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The Emmy Vote

September 14, 1996

I just finished watching the hourlong rerun of last season's "Mad About You" and it was absolutely brilliant--clever, touching and hysterical like many of the best episodes of "Seinfeld" and "Friends."

So how is it possible that "Frasier" is a better show than "Mad About You," "Seinfeld" and "Friends" ("The 48th Annual Emmy Awards: It's NBC and Cable Guys," Sept. 9)? Three years in a row? The answer, to me and everyone I know, is, it's not. Sunday's Emmys are a perfect example of why the whole system of entertainment awards is a sham. When you get three, innovative, popular and culture-affecting shows like these pitted against one another, they split the votes. I'm sure this happens with many of the categories and all the other award shows as well. Am I the first person to figure this out? Why do you think we have runoffs in elections?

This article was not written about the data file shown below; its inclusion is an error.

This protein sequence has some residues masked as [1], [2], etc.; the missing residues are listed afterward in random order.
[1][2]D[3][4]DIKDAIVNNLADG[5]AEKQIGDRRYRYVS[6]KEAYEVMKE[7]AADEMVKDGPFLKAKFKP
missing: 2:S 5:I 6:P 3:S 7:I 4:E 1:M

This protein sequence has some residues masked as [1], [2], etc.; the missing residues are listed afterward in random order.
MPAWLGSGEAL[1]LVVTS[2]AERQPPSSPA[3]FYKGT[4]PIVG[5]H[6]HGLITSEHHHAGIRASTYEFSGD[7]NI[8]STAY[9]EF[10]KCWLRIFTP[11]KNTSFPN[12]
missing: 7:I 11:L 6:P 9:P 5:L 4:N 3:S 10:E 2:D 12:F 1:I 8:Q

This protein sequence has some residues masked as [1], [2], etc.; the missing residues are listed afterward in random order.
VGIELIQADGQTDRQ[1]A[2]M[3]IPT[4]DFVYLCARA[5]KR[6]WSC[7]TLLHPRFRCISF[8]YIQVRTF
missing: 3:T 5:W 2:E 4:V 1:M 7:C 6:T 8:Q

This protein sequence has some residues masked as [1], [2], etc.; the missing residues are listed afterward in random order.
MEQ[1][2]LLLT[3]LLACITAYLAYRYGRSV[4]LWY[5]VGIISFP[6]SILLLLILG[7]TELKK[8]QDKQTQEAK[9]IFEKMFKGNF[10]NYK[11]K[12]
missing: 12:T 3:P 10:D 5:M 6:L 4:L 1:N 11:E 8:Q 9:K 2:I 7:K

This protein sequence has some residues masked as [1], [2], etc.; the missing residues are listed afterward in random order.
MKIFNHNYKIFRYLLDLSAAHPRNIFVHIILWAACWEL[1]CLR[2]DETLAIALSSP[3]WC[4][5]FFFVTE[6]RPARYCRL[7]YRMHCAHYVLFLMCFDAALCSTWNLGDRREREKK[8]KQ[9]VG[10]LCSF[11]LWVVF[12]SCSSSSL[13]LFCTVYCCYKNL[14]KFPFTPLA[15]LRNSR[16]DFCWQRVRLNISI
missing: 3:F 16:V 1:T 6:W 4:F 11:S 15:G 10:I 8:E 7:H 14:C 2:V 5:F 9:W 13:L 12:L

ANDY PEARLMAN

Marina del Rey

While reading the "It's NBC and Cable Guys" article by Greg Braxton and Susan King, I came across this . . . (take a breath):

"She's been pessimistic about her chances, partly because she'd been nominated three times previously for 'Mad About You' without winning, partly because she was dubbed the favorite this year after Candice Bergen, who won last year for 'Murphy Brown,' decided not to enter the competition."

Are your writers in some kind of "Dark and Stormy Night" contest or what?

I would like to apply for a position on your writing staff, partly because I've had several articles published in computer trade journals, partly because I'd be a second pick after Ernest Hemingway, who won a Nobel Prize for literature, was deemed unavailable.

PAUL CHANCE

Huntington Beach

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